Here's How Siri Helped A Sick Girl's Rescue From Harvey's Floodwaters

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“She’s got this great sense of humor. She just made us laugh. It’s so impressive what she and her family dealt with. I don’t think most of us can even imagine.”

 

 

A young girl, stranded outside the rising waters of Hurricane Harvey, reached out for help and called the U.S. Coast Guard using Apple’s Siri.

Tyler Frank, 14, and her family were forced to move to the roof of their home. Tyler needed medical assistance as she had high fever and suffered a painful attack due to her sickle cell anemia — a genetic disorder of the red blood cells.

Given her condition, she tried to call for help through 911 and social media platforms, but all was in vain. That was when she decided to turn to Siri.

“I was like, ‘Siri’s smart enough! Let me ask her!’” she said.

“Siri, call the Coast Guard,” she ordered the smart assistant.

This time, luckily, her efforts didn’t go to waste and Siri connected her with the U.S. Coast Guard. She shared her details with the agent and explained how she needed medical help and that she and her family had to be rescued as their house was inundated with water.

A rescue helicopter did come for help, but refused to fly them away as they were focusing on the elderly and life-threatening cases only.

“Coast Guard first responders were faced with an overwhelming request for assistance due to Hurricane Harvey. On-scene rescue crews made determinations based upon emergent factors (i.e. immediate, life-threatening situations) and the conditions faced on the scene,” said a Coast Guard official.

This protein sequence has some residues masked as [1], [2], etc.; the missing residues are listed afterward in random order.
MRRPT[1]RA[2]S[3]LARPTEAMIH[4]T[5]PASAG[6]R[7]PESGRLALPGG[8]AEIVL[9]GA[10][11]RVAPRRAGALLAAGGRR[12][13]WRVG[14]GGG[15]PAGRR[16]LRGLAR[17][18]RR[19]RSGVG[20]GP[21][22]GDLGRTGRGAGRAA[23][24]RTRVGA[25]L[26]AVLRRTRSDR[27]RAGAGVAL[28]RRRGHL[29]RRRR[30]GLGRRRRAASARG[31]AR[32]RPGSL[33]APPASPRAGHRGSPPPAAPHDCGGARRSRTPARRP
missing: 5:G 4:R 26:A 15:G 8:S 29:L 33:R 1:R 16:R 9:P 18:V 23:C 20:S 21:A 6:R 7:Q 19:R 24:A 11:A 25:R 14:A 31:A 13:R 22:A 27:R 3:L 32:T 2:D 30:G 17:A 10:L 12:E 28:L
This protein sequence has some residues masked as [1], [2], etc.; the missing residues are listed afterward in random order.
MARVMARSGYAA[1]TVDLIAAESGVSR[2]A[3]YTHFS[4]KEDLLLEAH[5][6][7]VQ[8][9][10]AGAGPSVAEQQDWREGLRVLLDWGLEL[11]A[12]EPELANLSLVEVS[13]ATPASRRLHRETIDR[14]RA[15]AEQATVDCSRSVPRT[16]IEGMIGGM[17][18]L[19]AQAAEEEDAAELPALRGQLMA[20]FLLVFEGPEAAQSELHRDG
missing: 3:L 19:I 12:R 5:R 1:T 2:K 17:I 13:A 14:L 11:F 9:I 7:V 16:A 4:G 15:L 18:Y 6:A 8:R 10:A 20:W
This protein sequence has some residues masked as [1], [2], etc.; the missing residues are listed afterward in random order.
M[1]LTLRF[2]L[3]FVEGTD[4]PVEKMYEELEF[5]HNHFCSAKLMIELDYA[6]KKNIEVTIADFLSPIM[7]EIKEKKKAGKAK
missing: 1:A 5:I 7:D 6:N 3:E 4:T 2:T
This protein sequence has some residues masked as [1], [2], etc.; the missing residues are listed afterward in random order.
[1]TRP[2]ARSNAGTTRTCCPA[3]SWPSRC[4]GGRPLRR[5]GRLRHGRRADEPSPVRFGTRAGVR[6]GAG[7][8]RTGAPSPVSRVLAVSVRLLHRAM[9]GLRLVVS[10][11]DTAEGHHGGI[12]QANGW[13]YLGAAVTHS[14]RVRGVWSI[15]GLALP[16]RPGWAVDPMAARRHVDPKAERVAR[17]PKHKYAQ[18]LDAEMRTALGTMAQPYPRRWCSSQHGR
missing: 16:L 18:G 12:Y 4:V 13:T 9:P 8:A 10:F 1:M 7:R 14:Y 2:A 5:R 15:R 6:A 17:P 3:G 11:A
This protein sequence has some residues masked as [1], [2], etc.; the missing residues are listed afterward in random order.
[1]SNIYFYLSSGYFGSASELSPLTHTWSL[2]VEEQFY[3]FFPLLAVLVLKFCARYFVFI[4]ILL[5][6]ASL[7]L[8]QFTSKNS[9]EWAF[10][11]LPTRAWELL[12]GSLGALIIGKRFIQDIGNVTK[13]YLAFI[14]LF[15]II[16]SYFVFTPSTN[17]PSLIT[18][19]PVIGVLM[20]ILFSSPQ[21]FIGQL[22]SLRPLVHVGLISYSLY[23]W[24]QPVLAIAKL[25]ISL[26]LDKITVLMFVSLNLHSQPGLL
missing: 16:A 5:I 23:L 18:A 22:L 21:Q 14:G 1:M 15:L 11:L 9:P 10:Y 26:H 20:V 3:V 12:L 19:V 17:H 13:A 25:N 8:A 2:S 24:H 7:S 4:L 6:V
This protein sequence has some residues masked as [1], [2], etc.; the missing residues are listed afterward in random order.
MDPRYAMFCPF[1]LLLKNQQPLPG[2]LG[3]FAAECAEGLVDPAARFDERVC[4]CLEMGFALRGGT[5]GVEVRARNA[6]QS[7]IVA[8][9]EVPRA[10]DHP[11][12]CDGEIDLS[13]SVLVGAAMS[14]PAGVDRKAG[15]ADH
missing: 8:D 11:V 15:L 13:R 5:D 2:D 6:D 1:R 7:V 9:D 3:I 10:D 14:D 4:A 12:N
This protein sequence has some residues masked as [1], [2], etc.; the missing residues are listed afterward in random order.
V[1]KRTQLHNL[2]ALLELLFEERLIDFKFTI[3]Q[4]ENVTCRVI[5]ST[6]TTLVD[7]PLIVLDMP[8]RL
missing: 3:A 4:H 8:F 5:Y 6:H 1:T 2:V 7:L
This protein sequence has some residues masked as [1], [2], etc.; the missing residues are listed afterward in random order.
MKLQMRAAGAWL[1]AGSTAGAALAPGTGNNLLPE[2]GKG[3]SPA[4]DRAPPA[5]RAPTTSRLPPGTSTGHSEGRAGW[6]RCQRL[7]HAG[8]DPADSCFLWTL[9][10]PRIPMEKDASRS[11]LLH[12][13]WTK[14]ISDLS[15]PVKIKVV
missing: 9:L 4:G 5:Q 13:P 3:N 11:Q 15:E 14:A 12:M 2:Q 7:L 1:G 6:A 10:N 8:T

Tyler’s condition started worsening as she waited for help and her fever shot up to 103 degrees. Undeterred, she called the U.S. Coast Guard for help again. The following morning, rescuers arrived, and this time, they flew the girl and her family to safety.

The girl’s mother, Tameko Frank, posted the rescue on Facebook.

After several days of treatment, Tyler was discharged from the hospital.

Tyler is a straight-A ninth-grader at Forest Brook High School in Houston. Her sickle cell anemia is a lifelong condition, and an attack associated with the disorder can block blood vessels and cause extreme pain.

“She’s got this great sense of humor. She just made us laugh. It’s so impressive what she and her family dealt with. I don’t think most of us can even imagine,” said Dr. Titilope Fasipe, Tyler’s hematologist at Texas Children’s Hospital, where she is currently receiving her treatment.

Banner/Thumbnail: Reuters, Carlo Allegri

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